Kenji Ekuan: Designer whose work took in motorcycles and the bullet train as well as his familiar tabletop soya bottle

His designs originated from the sights of Hiroshima's devastation after dropping of the atomic bomb in 1945.

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The Independent Online

Kenji Ekuan was a designer whose works ranged from a bullet train to the red-capped Kikkoman soy sauce dispenser which has become almost as familiar as the classic Coca-Cola bottle.

A former monk, Ekuan crafted a tabletop bottle for Kikkoman in 1961, winning international popularity both for the handy, flask-shaped dispenser he had dreamed up. He said he wanted to design a small bottle because of his childhood memory of his mother pouring soy sauce from a half-gallon bottle into a tabletop dispenser.

Other examples of his renowned works include the Yamaha VMAS motorcycle, the Komachi bullet train connecting Tokyo and northern Japan, the Narita Express airport liner, as well as audio equipment and company logos. His designs, he said, originated from the sights of Hiroshima's devastation after dropping of the atomic bomb in 1945. In a company pamphlet for an Hiroshima exhibition last year he wrote that he had heard the voices of street cars, bicycles and other objects mangled and abandoned in the city, telling him that they had wished to have been utilised more. His design principle was a "democratisation" of goods and beauty, to make them accessible for everyone.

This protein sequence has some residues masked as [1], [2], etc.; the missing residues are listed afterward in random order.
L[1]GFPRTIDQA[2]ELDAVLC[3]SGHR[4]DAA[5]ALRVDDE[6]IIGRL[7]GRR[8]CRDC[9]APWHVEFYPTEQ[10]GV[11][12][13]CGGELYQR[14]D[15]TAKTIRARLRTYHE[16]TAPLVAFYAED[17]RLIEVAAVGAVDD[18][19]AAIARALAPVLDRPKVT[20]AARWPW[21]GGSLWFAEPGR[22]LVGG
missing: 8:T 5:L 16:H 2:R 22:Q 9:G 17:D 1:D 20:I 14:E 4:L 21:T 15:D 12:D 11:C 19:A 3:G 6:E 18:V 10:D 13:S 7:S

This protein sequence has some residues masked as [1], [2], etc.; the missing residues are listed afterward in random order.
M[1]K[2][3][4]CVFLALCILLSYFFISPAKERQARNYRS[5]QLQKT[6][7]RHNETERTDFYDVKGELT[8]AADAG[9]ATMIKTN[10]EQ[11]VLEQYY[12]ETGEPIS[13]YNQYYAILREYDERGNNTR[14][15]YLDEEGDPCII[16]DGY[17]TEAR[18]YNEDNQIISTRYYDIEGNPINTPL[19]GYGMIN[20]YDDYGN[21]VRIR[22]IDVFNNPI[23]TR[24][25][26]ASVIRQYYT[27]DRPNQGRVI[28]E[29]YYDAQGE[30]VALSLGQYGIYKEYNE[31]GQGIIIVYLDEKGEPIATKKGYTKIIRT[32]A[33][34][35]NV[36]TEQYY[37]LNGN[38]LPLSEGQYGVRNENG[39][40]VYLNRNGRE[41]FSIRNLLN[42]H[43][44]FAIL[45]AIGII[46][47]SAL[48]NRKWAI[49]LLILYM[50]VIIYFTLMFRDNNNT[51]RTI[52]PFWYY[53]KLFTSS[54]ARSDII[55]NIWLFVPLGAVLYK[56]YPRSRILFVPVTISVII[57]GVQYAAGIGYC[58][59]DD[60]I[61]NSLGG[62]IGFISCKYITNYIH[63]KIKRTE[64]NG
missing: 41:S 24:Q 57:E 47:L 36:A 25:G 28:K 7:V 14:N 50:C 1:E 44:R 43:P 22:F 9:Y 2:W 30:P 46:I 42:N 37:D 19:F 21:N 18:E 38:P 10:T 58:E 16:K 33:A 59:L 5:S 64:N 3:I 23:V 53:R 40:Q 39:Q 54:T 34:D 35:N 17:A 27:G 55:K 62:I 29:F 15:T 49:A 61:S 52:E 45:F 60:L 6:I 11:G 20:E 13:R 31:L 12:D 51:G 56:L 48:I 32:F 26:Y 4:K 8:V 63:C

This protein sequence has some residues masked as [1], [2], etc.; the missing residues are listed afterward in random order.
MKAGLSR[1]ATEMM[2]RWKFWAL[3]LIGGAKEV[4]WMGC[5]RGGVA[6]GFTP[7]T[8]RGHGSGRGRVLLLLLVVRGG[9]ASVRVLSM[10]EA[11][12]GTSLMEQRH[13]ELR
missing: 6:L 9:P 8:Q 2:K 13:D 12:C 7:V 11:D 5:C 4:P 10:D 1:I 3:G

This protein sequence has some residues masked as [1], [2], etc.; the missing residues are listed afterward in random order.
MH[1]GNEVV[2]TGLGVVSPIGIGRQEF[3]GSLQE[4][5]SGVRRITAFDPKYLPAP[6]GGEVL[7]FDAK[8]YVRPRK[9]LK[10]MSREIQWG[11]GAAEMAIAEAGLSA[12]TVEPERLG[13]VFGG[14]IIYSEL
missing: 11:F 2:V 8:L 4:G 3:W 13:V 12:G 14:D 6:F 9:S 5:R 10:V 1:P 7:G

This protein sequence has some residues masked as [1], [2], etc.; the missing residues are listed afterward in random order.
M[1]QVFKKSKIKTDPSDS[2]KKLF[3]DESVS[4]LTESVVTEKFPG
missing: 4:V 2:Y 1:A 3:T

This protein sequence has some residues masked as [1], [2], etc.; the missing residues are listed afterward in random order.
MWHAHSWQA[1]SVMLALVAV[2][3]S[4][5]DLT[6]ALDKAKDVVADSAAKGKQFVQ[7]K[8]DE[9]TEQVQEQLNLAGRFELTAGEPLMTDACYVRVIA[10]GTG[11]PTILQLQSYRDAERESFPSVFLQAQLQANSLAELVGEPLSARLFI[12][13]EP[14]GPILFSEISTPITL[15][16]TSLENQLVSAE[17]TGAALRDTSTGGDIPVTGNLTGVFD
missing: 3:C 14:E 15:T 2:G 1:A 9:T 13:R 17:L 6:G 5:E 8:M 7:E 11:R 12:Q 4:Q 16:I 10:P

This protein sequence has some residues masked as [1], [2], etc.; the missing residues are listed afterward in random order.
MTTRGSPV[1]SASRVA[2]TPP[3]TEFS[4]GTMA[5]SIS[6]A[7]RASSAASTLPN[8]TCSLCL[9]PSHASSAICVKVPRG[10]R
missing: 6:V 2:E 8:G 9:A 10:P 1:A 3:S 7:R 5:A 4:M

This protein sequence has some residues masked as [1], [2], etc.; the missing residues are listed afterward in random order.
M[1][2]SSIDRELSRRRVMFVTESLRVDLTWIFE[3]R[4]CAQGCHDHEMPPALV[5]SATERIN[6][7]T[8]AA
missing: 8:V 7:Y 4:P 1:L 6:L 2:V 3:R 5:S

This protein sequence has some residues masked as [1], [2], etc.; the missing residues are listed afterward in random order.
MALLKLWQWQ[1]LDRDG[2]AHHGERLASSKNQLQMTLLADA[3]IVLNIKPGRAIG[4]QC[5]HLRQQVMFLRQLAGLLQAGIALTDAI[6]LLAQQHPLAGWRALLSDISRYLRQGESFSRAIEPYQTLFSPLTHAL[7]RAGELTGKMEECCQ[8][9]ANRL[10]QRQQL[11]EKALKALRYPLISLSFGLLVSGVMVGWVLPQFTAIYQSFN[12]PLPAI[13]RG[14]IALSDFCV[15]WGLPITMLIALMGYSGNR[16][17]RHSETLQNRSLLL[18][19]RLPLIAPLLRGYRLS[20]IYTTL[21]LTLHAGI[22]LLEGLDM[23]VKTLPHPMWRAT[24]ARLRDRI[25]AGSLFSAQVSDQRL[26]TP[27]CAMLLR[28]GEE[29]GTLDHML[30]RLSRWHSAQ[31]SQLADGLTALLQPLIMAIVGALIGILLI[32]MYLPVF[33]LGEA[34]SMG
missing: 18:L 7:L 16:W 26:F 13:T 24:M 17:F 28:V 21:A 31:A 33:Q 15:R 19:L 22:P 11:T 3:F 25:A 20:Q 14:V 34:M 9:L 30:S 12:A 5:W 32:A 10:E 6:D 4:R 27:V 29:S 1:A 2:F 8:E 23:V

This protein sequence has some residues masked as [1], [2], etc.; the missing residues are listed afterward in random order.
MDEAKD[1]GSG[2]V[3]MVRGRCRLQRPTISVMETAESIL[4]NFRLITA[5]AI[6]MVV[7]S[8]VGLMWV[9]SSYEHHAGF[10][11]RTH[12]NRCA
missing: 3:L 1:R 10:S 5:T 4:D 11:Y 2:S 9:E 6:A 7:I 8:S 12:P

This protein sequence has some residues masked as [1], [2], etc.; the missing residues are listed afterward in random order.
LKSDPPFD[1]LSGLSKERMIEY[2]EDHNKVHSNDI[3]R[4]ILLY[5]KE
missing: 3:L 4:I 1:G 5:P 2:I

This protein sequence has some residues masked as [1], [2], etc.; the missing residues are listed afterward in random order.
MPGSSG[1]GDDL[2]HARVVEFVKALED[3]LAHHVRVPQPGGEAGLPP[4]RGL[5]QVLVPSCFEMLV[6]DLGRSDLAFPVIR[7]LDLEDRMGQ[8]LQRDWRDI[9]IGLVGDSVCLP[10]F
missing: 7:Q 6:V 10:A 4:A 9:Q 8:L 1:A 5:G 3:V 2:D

Ekuan became a monk in a Hiroshima temple to succeed his father, who died from radiation following the atomic bombing. But he eventually pursued a career in design, graduating from Tokyo National University of Fine Arts and Music in 1955 and founding his design studio two years later.

Last year Ekuan received the prestigious Italian industrial design prize, the Golden Compass Award, after winning several other international awards.

Kenji Ekuan, designer: born 11 September 1929; died Tokyo 8 February 2015.

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